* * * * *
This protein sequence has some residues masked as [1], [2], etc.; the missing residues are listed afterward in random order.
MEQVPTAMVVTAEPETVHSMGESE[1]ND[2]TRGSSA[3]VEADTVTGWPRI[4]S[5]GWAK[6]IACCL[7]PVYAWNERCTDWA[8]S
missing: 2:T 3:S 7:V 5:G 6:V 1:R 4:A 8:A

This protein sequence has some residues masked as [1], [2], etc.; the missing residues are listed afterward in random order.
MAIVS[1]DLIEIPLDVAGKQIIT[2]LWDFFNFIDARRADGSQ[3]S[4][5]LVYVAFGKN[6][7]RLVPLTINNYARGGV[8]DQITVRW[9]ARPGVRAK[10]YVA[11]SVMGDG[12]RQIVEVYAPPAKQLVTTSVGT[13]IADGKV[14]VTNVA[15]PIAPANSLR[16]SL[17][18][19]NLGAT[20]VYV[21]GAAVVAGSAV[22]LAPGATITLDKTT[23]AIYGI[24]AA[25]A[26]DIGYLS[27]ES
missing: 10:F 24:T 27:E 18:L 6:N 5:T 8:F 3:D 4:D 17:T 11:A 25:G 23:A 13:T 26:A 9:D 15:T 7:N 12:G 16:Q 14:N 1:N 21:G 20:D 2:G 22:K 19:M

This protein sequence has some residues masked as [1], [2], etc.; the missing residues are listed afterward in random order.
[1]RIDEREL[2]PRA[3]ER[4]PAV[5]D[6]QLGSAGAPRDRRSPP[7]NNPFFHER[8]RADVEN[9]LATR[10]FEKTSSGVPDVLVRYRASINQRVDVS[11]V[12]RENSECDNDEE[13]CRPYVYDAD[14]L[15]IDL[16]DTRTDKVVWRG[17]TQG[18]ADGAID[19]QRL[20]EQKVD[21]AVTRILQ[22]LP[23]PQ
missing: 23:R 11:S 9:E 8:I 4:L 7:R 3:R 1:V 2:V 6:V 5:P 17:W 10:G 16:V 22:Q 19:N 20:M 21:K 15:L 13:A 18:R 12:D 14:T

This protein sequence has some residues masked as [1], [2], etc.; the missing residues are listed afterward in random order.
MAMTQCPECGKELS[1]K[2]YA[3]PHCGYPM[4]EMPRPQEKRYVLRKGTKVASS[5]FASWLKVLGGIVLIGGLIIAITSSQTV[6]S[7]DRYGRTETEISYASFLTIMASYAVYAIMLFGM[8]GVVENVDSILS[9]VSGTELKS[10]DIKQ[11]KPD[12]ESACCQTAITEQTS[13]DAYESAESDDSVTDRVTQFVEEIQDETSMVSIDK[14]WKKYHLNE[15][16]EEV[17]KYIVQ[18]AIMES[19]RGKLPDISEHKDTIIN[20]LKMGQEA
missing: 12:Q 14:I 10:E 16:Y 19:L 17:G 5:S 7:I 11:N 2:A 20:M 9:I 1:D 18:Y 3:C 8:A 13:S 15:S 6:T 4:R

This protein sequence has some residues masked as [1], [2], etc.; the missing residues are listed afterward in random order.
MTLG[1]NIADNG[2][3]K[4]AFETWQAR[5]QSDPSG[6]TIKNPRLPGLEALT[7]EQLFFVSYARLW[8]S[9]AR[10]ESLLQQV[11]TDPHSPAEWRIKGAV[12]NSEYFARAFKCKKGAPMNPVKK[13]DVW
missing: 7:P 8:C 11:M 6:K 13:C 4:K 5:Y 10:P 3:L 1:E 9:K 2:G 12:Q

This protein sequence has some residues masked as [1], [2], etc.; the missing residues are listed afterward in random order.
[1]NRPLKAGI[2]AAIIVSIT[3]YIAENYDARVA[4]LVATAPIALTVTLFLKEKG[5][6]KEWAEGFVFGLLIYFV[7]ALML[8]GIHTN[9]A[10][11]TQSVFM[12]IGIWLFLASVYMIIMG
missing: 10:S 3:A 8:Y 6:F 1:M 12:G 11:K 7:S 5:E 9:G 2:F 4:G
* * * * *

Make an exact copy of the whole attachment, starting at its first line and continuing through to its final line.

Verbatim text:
This protein sequence has some residues masked as [1], [2], etc.; the missing residues are listed afterward in random order.
MEQVPTAMVVTAEPETVHSMGESE[1]ND[2]TRGSSA[3]VEADTVTGWPRI[4]S[5]GWAK[6]IACCL[7]PVYAWNERCTDWA[8]S
missing: 2:T 3:S 7:V 5:G 6:V 1:R 4:A 8:A

This protein sequence has some residues masked as [1], [2], etc.; the missing residues are listed afterward in random order.
MAIVS[1]DLIEIPLDVAGKQIIT[2]LWDFFNFIDARRADGSQ[3]S[4][5]LVYVAFGKN[6][7]RLVPLTINNYARGGV[8]DQITVRW[9]ARPGVRAK[10]YVA[11]SVMGDG[12]RQIVEVYAPPAKQLVTTSVGT[13]IADGKV[14]VTNVA[15]PIAPANSLR[16]SL[17][18][19]NLGAT[20]VYV[21]GAAVVAGSAV[22]LAPGATITLDKTT[23]AIYGI[24]AA[25]A[26]DIGYLS[27]ES
missing: 10:F 24:T 27:E 18:L 6:N 5:T 8:F 3:D 4:D 17:T 11:A 25:G 23:A 13:T 26:A 9:D 15:T 7:N 12:G 16:Q 14:N 1:N 21:G 20:D 2:G 22:K 19:M

This protein sequence has some residues masked as [1], [2], etc.; the missing residues are listed afterward in random order.
[1]RIDEREL[2]PRA[3]ER[4]PAV[5]D[6]QLGSAGAPRDRRSPP[7]NNPFFHER[8]RADVEN[9]LATR[10]FEKTSSGVPDVLVRYRASINQRVDVS[11]V[12]RENSECDNDEE[13]CRPYVYDAD[14]L[15]IDL[16]DTRTDKVVWRG[17]TQG[18]ADGAID[19]QRL[20]EQKVD[21]AVTRILQ[22]LP[23]PQ
missing: 23:R 11:S 9:E 8:I 4:L 7:R 3:R 1:V 2:V 6:V 5:P 17:W 10:G 16:V 22:Q 19:N 20:M 21:K 15:L 13:A 18:R 12:D 14:T

This protein sequence has some residues masked as [1], [2], etc.; the missing residues are listed afterward in random order.
MAMTQCPECGKELS[1]K[2]YA[3]PHCGYPM[4]EMPRPQEKRYVLRKGTKVASS[5]FASWLKVLGGIVLIGGLIIAITSSQTV[6]S[7]DRYGRTETEISYASFLTIMASYAVYAIMLFGM[8]GVVENVDSILS[9]VSGTELKS[10]DIKQ[11]KPD[12]ESACCQTAITEQTS[13]DAYESAESDDSVTDRVTQFVEEIQDETSMVSIDK[14]WKKYHLNE[15][16]EEV[17]KYIVQ[18]AIMES[19]RGKLPDISEHKDTIIN[20]LKMGQEA
missing: 12:Q 14:I 10:E 16:Y 19:L 17:G 5:S 7:I 11:N 2:A 20:M 9:I 1:D 18:Y 3:C 8:A 13:S 15:S 6:T 4:R

This protein sequence has some residues masked as [1], [2], etc.; the missing residues are listed afterward in random order.
MTLG[1]NIADNG[2][3]K[4]AFETWQAR[5]QSDPSG[6]TIKNPRLPGLEALT[7]EQLFFVSYARLW[8]S[9]AR[10]ESLLQQV[11]TDPHSPAEWRIKGAV[12]NSEYFARAFKCKKGAPMNPVKK[13]DVW
missing: 7:P 8:C 11:M 6:K 13:C 4:K 5:Y 10:P 3:L 1:E 9:K 2:G 12:Q

This protein sequence has some residues masked as [1], [2], etc.; the missing residues are listed afterward in random order.
[1]NRPLKAGI[2]AAIIVSIT[3]YIAENYDARVA[4]LVATAPIALTVTLFLKEKG[5][6]KEWAEGFVFGLLIYFV[7]ALML[8]GIHTN[9]A[10][11]TQSVFM[12]IGIWLFLASVYMIIMG
missing: 10:S 3:A 8:Y 6:F 1:M 12:G 11:K 7:S 5:E 9:G 2:F 4:G